Stan Smith

The Pound in your Pocket

Ezra Pound and His World

By Peter Ackroyd

Thames & Hudson 127pp £5.95 order from our bookshop

We have had the English Auden but not, so far, the Pound sterling. Xenophobic British critics have pounced with glee on Pound’s midwestern origins, as if parochiality constituted some kind of original sin. Cosmopolitan Americans like Hugh Kenner, on the other hand, have emphasised Pound’s own cosmopolitanism, as if a forged affiliation with medieval Provence, Renaissance Italy or classical China were in itself the one thing needful for salvation.

Central to both approaches is a convenient myth: that the hard-nosed Modernism of the American Pound and Eliot and the Irish Joyce and Yeats represents an absolute break with the English mainstream tradition of writers such as Hardy and Edward Thomas. Only Donald Davie, his confidently provincial Englishness cross-pollinated with transatlantic spores, has resisted half-intuitively such easy myths, finding in both Hardy and Pound an equal fascination and cultural centrality.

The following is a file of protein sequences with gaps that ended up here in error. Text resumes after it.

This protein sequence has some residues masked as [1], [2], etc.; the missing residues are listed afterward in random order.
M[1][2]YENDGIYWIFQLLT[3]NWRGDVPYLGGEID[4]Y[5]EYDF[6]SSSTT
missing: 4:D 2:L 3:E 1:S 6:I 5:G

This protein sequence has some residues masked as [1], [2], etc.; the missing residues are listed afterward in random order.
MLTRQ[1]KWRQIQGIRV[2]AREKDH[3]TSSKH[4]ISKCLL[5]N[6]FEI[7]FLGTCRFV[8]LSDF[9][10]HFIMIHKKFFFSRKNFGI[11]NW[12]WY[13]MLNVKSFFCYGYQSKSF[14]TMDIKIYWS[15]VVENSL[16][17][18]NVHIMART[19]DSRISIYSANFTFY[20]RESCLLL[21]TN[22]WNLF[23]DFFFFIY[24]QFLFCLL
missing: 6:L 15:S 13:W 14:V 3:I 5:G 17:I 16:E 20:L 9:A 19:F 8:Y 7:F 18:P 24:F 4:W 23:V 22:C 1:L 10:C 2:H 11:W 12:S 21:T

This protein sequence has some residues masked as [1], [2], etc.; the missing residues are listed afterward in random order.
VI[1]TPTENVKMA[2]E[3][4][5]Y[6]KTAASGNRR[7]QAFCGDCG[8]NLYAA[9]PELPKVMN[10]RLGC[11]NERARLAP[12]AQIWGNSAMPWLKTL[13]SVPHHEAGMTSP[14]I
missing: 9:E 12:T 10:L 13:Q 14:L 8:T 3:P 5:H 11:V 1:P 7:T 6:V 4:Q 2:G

Follow Literary Review on Twitter

  • Last Tweets

    • Andrew Irwin examines the language and structure of Reservoir 13, a 'portrait of a whole village' by Jon McGregor ,
    • David Jacques's Garden of Court and Country: English Design 1630-1730, reviewed by Tim Richardson ,
    • Lucy Popescu () appeals on the behalf of Rashad Ramazanov, a writer and blogger imprisoned in Azerbaijan ,
    • ''the icon of restlessness for a world that never seems able to settle.'' How Hamlet went on tour ,
    • . is upon us. Look out for free copies of Literary Review for festival attendees.,
    • 'If there is a god, nature is the breath of it and art ... is its messenger.' Jan Morris contemplates Wordsworth ,
    • Weekend read 2: Take inspiration from Jonathan Meades's 'anti'-recipes and 'serve up a treat' this Sunday ,